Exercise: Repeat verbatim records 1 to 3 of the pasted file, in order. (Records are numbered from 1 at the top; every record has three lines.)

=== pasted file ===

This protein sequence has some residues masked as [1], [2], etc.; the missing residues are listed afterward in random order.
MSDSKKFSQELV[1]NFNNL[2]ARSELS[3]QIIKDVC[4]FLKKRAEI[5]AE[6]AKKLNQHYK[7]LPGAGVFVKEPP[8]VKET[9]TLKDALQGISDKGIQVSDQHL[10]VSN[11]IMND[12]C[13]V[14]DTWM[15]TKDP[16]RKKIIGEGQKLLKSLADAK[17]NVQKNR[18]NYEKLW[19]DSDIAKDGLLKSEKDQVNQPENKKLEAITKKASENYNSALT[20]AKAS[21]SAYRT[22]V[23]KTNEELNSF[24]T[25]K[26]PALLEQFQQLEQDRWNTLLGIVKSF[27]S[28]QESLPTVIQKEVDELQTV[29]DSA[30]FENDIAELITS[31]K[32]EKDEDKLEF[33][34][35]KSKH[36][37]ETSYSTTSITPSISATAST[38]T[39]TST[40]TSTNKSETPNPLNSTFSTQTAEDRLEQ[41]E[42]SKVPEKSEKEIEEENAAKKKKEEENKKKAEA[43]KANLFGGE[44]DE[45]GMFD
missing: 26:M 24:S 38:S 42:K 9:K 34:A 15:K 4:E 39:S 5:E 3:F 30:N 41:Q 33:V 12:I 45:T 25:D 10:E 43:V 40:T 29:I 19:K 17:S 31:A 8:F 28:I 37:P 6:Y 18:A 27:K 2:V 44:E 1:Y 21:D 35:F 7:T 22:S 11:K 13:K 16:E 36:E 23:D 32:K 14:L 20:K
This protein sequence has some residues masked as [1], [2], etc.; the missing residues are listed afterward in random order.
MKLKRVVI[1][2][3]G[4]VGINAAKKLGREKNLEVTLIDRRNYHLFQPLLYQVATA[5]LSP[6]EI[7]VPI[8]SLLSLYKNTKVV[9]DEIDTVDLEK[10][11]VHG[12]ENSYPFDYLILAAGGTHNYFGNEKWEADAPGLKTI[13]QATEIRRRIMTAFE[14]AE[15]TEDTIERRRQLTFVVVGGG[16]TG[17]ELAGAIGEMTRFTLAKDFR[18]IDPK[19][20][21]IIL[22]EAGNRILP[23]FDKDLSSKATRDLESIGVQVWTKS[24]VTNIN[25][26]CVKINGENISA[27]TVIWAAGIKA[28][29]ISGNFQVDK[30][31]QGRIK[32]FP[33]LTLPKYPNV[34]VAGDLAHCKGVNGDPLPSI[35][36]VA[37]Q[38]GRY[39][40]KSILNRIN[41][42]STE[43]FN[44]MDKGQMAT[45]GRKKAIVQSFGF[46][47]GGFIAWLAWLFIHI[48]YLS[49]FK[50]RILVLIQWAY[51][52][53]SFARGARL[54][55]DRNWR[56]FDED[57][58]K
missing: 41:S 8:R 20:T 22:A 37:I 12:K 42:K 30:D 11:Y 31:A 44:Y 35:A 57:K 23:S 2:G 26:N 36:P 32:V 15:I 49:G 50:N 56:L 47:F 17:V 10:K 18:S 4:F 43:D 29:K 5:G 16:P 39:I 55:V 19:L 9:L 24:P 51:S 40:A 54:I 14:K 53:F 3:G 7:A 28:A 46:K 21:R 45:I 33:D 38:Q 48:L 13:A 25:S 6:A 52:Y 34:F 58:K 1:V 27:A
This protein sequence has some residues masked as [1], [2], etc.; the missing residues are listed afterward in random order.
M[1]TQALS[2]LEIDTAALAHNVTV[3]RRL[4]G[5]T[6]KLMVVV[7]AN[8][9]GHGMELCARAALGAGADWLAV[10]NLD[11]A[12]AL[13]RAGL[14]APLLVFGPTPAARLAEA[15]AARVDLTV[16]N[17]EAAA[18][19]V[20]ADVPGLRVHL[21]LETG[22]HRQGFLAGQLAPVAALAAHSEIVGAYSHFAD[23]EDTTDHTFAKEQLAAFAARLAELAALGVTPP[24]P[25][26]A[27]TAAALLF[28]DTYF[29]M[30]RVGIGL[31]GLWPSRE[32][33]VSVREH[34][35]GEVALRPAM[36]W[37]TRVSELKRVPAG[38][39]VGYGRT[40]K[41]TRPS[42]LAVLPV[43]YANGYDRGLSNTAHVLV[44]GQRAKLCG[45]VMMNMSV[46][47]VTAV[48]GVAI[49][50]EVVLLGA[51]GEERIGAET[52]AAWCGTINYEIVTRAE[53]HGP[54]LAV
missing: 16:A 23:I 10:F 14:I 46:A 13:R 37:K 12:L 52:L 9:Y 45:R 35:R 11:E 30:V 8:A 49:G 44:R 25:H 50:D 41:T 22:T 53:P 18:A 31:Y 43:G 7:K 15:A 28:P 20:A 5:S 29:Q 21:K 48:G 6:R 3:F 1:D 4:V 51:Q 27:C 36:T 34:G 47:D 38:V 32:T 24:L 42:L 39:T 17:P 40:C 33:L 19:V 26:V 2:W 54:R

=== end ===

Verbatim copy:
This protein sequence has some residues masked as [1], [2], etc.; the missing residues are listed afterward in random order.
MSDSKKFSQELV[1]NFNNL[2]ARSELS[3]QIIKDVC[4]FLKKRAEI[5]AE[6]AKKLNQHYK[7]LPGAGVFVKEPP[8]VKET[9]TLKDALQGISDKGIQVSDQHL[10]VSN[11]IMND[12]C[13]V[14]DTWM[15]TKDP[16]RKKIIGEGQKLLKSLADAK[17]NVQKNR[18]NYEKLW[19]DSDIAKDGLLKSEKDQVNQPENKKLEAITKKASENYNSALT[20]AKAS[21]SAYRT[22]V[23]KTNEELNSF[24]T[25]K[26]PALLEQFQQLEQDRWNTLLGIVKSF[27]S[28]QESLPTVIQKEVDELQTV[29]DSA[30]FENDIAELITS[31]K[32]EKDEDKLEF[33][34][35]KSKH[36][37]ETSYSTTSITPSISATAST[38]T[39]TST[40]TSTNKSETPNPLNSTFSTQTAEDRLEQ[41]E[42]SKVPEKSEKEIEEENAAKKKKEEENKKKAEA[43]KANLFGGE[44]DE[45]GMFD
missing: 26:M 24:S 38:S 42:K 9:K 34:A 15:K 4:E 39:S 5:E 3:F 30:N 41:Q 33:V 12:I 45:T 25:D 10:E 43:V 40:T 29:I 19:K 17:S 31:A 8:F 28:I 37:P 6:Y 18:A 27:K 2:V 44:E 1:Y 21:D 35:F 7:T 22:S 11:K 13:K 16:E 36:E 23:D 32:K 14:L 20:K
This protein sequence has some residues masked as [1], [2], etc.; the missing residues are listed afterward in random order.
MKLKRVVI[1][2][3]G[4]VGINAAKKLGREKNLEVTLIDRRNYHLFQPLLYQVATA[5]LSP[6]EI[7]VPI[8]SLLSLYKNTKVV[9]DEIDTVDLEK[10][11]VHG[12]ENSYPFDYLILAAGGTHNYFGNEKWEADAPGLKTI[13]QATEIRRRIMTAFE[14]AE[15]TEDTIERRRQLTFVVVGGG[16]TG[17]ELAGAIGEMTRFTLAKDFR[18]IDPK[19][20][21]IIL[22]EAGNRILP[23]FDKDLSSKATRDLESIGVQVWTKS[24]VTNIN[25][26]CVKINGENISA[27]TVIWAAGIKA[28][29]ISGNFQVDK[30][31]QGRIK[32]FP[33]LTLPKYPNV[34]VAGDLAHCKGVNGDPLPSI[35][36]VA[37]Q[38]GRY[39][40]KSILNRIN[41][42]STE[43]FN[44]MDKGQMAT[45]GRKKAIVQSFGF[46][47]GGFIAWLAWLFIHI[48]YLS[49]FK[50]RILVLIQWAY[51][52][53]SFARGARL[54][55]DRNWR[56]FDED[57][58]K
missing: 41:S 8:R 20:T 22:A 37:I 12:K 42:K 30:D 11:Y 31:A 44:Y 35:A 57:K 23:S 2:G 26:N 36:P 32:V 15:I 49:G 50:N 56:L 47:F 17:V 10:K 18:S 4:F 43:D 29:K 5:G 16:P 39:I 55:V 19:L 9:L 24:P 51:S 40:A 54:I 14:K 53:F 3:G 7:A 28:A 46:K 21:R 45:I 33:D 38:Q 48:L 13:A 25:S 6:A 52:Y 34:F 58:K 1:V 27:A
This protein sequence has some residues masked as [1], [2], etc.; the missing residues are listed afterward in random order.
M[1]TQALS[2]LEIDTAALAHNVTV[3]RRL[4]G[5]T[6]KLMVVV[7]AN[8][9]GHGMELCARAALGAGADWLAV[10]NLD[11]A[12]AL[13]RAGL[14]APLLVFGPTPAARLAEA[15]AARVDLTV[16]N[17]EAAA[18][19]V[20]ADVPGLRVHL[21]LETG[22]HRQGFLAGQLAPVAALAAHSEIVGAYSHFAD[23]EDTTDHTFAKEQLAAFAARLAELAALGVTPP[24]P[25][26]A[27]TAAALLF[28]DTYF[29]M[30]RVGIGL[31]GLWPSRE[32][33]VSVREH[34][35]GEVALRPAM[36]W[37]TRVSELKRVPAG[38][39]VGYGRT[40]K[41]TRPS[42]LAVLPV[43]YANGYDRGLSNTAHVLV[44]GQRAKLCG[45]VMMNMSV[46][47]VTAV[48]GVAI[49][50]EVVLLGA[51]GEERIGAET[52]AAWCGTINYEIVTRAE[53]HGP[54]LAV
missing: 16:A 23:I 10:F 14:I 46:A 13:R 37:K 12:L 52:L 9:Y 45:R 35:R 11:E 30:V 8:A 49:G 44:R 25:H 50:D 41:T 22:T 53:P 18:A 31:Y 43:G 7:K 15:A 28:P 20:A 5:S 29:Q 21:K 48:G 6:R 3:F 1:D 4:V 51:Q 27:C 36:T 34:G 47:D 38:V 32:T 24:L 42:L 39:T 17:P 40:C 33:L 19:V 26:V 2:W 54:R